“To be a bride and left at the altar once is bad enough. To be left twice would be unconscionable,” Schumer said, calling Friday's measure a “good, but small” step.
Rep. Scott Garrett, R-N.J., who was pushing for passage of the legislation, warned colleagues that the nation's flood insurance program is “unsustainable,” with more money being paid out in claims than collected in premiums.
“That can't go on,” Garrett said. “We must work together on that.”
In a joint statement, Christie and New York Gov. Andrew Cuomo, a Democrat, praised the House action as a “necessary and critical first step,” but said it was only a “down payment” on the $51 billion package.
The House vote was the first significant legislative act of the new Congress. The House later recessed until Jan. 14.
Likewise, after taking action on the Sandy-related legislation, the Senate recessed until Jan. 21, when it will return for inaugural ceremonies.
Show commenting policy
TribLive commenting policy
You are solely responsible for your comments and by using TribLive.com you agree to our Terms of Service.
We moderate comments. Our goal is to provide substantive commentary for a general readership. By screening submissions, we provide a space where readers can share intelligent and informed commentary that enhances the quality of our news and information.
While most comments will be posted if they are on-topic and not abusive, moderating decisions are subjective. We will make them as carefully and consistently as we can. Because of the volume of reader comments, we cannot review individual moderation decisions with readers.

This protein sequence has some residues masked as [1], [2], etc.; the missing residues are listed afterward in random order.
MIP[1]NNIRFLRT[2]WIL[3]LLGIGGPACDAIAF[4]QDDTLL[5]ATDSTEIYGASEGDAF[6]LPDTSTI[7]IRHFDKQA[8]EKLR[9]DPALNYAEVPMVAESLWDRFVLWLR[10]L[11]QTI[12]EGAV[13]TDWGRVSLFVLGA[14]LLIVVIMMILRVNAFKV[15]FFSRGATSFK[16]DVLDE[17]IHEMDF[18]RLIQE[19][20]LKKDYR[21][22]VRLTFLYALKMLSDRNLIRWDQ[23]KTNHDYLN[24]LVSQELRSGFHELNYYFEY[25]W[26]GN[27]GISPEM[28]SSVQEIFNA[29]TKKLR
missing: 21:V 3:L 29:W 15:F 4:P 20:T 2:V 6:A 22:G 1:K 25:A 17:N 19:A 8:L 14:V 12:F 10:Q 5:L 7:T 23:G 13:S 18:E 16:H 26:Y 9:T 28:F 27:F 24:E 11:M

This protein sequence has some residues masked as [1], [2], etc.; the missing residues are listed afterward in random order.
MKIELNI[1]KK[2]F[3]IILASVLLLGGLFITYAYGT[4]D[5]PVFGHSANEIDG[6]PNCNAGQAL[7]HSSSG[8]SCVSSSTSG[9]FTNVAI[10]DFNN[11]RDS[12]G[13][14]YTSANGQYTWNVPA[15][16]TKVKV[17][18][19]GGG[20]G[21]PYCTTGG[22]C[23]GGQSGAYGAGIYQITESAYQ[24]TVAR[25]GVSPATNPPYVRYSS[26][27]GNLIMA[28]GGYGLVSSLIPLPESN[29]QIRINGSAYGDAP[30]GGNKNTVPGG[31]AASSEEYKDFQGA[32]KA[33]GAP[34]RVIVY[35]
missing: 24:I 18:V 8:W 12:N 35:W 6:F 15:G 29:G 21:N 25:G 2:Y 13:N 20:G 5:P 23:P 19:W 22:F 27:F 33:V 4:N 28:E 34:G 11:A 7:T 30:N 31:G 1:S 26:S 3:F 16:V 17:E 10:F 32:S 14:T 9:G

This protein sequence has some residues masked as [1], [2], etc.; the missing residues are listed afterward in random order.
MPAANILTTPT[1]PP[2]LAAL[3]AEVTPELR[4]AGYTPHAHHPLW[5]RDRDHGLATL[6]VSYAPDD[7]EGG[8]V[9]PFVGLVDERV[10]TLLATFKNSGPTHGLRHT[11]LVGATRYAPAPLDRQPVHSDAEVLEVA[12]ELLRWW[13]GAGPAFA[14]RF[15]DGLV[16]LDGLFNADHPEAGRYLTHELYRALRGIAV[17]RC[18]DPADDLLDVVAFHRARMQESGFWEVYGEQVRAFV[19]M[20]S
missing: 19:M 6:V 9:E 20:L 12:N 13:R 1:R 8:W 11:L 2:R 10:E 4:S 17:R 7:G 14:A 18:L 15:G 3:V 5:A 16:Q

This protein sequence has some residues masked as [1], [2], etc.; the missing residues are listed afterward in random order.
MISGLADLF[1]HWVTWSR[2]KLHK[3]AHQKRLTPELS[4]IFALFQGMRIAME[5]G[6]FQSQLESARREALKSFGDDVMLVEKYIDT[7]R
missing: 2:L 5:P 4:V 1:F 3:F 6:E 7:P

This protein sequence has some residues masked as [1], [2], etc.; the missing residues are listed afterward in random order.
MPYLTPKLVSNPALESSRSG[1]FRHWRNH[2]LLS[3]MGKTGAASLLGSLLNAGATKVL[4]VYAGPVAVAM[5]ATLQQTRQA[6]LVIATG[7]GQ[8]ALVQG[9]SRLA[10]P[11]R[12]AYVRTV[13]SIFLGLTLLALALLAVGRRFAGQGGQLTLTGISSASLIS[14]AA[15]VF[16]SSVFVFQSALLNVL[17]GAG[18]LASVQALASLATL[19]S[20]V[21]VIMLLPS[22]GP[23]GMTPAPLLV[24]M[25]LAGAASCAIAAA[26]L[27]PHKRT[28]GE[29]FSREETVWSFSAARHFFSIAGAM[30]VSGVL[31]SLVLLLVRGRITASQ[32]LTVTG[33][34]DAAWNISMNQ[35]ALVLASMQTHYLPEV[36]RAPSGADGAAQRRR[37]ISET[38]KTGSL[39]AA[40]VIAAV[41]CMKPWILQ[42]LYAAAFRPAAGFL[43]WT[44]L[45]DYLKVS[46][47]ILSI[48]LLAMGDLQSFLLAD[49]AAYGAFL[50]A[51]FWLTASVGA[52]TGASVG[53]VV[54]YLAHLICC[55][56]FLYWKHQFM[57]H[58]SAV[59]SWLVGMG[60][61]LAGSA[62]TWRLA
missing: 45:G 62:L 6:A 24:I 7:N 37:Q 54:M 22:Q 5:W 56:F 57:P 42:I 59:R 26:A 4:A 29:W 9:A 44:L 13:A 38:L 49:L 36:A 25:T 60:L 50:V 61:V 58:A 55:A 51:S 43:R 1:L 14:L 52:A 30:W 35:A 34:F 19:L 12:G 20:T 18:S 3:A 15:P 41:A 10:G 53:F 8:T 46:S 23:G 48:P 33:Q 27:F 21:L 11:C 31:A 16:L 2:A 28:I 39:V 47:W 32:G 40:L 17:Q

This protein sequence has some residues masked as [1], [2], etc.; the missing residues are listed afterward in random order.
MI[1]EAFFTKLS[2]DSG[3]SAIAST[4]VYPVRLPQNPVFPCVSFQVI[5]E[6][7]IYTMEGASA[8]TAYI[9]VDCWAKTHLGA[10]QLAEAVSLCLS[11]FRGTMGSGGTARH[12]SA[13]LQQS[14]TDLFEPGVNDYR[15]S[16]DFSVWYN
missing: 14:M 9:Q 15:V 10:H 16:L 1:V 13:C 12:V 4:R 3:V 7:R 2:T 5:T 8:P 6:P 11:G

We value thoughtful comments representing a range of views that make their point quickly and politely. We make an effort to protect discussions from repeated comments either by the same reader or different readers.
We follow the same standards for taste as the daily newspaper. A few things we won't tolerate: personal attacks, obscenity, vulgarity, profanity (including expletives and letters followed by dashes), commercial promotion, impersonations, incoherence, proselytizing and SHOUTING. Don't include URLs to Web sites.
We do not edit comments. They are either approved or deleted. We reserve the right to edit a comment that is quoted or excerpted in an article. In this case, we may fix spelling and punctuation.
We welcome strong opinions and criticism of our work, but we don't want comments to become bogged down with discussions of our policies and we will moderate accordingly.
We appreciate it when readers and people quoted in articles or blog posts point out errors of fact or emphasis and will investigate all assertions. But these suggestions should be sent via e-mail. To avoid distracting other readers, we won't publish comments that suggest a correction. Instead, corrections will be made in a blog post or in an article.
- At least 3 cops shot near Colo. Planned Parenthood clinic; gunman loose
- White House fence jumper captured on lawn
- Chicago police videos of black teen McDonald’s death lack sounds; protests planned for ‘Black Friday’
- EPA works on algae rules to protect from toxins found in lakes, rivers
- Hawaii confronts dengue fever cases
- Prescription skin drug costs skyrocket
- Former police officer who was indicted found dead in Massachusetts home
- Democrats face long odds in battle for lost congressional seats
- Red tape blamed for lack of domestic fish farms
- LA prostitution deterrent runs afoul of rights group
- House Republicans call for refugee limits in spending bill